×

Uh-oh, it looks like your Internet Explorer is out of date.

For a better shopping experience, please upgrade now.

Very Best of the Country Years
     

The Very Best of the Country Years

by Wanda Jackson
 
Some know the legendary Wanda Jackson only as either a wild rockabilly banshee or a gospel singer. Jackson was also a solid, original country singer and this collection by Ace, one of the very best assembled onto a single disc, proves the point in spades. When Jackson emerged form the rockabilly years, her country records contained more than a little of that untamable

Overview

Some know the legendary Wanda Jackson only as either a wild rockabilly banshee or a gospel singer. Jackson was also a solid, original country singer and this collection by Ace, one of the very best assembled onto a single disc, proves the point in spades. When Jackson emerged form the rockabilly years, her country records contained more than a little of that untamable spirit that made her hits of the 1950s so essential. The recordings in this set cover the years 1958 to 1972. They say as much about Nashville as they do Jackson -- check out the prototype-psychedelic guitar solo in "Right or Wrong" from 1961. There's a ton of fuzz in the riff, and the solo itself is the progenitor of Davie Allan & the Arrows' sound. Jackson walked the line between the sophisticated phrasing of Patsy Cline (check "Slippin'") and the throaty, wilder, rawer, Rose Maddox country boogie and hillbilly sounds ("You Bug Me Bad"). There are 30 selections on this platter that run the gamut between the two poles. The bluesy hard edge in the grain of Jackson's voice would never allow her to become so mainstream as to be a national icon, and her competition was stiff: Tammy Wynette, Connie Smith, Lynn Anderson, and Loretta Lynn were just a few of country's biggest stars at the time. Jackson also never let the rock & roll completely go out of her way of singing a song, even in the real weepers like the pedal steel drenched "You'll Always Have My Love," and the string-soaked "I Cried Every Time You Hurt Me." The tunes from the later '60s with horns (akin to the Tijuana Brass) as heard in 1968's "My Baby Walked Right out on Me," gave Jackson a wider platform to let her considerable voice rip. Of course, "Fancy Satin Pillows" and "A Woman Lives for Love" are both here as well, representing Jackson's last hits for Capitol. The set ends with "Tennessee Women's Prison," a honky tonk song recorded as her last single for Capitol in 1972, and the a burning rendition of "Let's Have a Party," from a 1969 live album produced by Ken Nelson. For those who snagged the Bear Family single disc of Jackson's rockabilly material, this one from Ace is the next essential chapter in the story.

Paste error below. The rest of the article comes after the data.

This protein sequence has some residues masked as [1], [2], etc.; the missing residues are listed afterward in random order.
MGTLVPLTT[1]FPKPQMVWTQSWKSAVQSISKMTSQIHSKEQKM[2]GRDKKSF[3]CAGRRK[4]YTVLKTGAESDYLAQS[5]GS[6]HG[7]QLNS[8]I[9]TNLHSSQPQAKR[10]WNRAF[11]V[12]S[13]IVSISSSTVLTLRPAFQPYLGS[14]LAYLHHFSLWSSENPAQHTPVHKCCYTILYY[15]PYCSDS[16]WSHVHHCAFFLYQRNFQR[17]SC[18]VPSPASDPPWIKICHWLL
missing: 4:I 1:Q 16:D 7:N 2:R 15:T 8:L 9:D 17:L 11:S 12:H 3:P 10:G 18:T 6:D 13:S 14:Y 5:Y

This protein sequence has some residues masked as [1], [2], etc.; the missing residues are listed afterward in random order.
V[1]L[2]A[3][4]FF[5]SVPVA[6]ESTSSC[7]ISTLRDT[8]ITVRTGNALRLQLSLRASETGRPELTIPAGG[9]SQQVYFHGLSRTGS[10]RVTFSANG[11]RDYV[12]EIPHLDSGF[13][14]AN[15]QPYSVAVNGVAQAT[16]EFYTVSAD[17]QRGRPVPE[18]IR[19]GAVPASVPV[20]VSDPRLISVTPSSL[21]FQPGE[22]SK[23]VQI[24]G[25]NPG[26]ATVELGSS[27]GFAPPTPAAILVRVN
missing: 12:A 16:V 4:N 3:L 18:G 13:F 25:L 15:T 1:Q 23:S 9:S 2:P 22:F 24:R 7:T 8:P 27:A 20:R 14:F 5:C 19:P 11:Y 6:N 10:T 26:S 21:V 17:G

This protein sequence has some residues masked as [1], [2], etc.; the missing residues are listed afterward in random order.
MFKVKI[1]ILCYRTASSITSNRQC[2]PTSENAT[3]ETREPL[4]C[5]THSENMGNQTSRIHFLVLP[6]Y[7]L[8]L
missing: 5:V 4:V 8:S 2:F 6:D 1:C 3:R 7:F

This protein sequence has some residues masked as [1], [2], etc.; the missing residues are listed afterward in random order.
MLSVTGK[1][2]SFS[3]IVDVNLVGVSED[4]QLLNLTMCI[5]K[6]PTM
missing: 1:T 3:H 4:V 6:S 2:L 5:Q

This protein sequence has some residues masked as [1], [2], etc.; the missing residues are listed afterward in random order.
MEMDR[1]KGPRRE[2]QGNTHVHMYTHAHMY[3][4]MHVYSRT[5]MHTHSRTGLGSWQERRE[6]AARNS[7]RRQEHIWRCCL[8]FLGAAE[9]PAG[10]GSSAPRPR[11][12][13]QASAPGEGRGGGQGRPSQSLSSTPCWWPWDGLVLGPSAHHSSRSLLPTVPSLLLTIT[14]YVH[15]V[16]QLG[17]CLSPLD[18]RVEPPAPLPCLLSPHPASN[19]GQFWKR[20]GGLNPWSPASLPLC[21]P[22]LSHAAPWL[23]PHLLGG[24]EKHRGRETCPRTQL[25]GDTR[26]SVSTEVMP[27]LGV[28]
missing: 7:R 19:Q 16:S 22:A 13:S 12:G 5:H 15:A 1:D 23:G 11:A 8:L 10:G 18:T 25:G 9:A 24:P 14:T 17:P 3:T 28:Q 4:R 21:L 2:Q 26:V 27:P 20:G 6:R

Product Details

Release Date:
09/19/2006
Label:
Ace Records Uk
UPC:
0029667021821
catalogNumber:
1125

Related Subjects

Tracks

Album Credits

Performance Credits

Wanda Jackson   Primary Artist

Technical Credits

Fred Neil   Composer
Wanda Jackson   Composer
Larry Lee   Composer
Jerry Crutchfield   Composer
Dale Davis   Composer
Dick Glasser   Composer
Bill Graham   Composer
Harlan Howard   Composer
Dick Reynolds   Composer
George Richey   Composer
Glenn Sutton   Composer
Curtis Wayne   Composer
Norris Wilson   Composer
John Davenport   Composer
Dee Moeller   Composer
Fuzzy Owen   Composer
Eddie Cooley   Composer
Beverly "Ruby" Ross   Composer
Jessie Mae Robinson   Composer
Thelma Blackmon   Composer
Vic McAlpin   Composer
Jack Rhodes   Composer
Yvonne DeVaney   Composer
Pat Franzese   Composer
Joe Nixon   Composer
Mike Lane   Composer

Customer Reviews

Average Review:

Post to your social network

     

Most Helpful Customer Reviews

See all customer reviews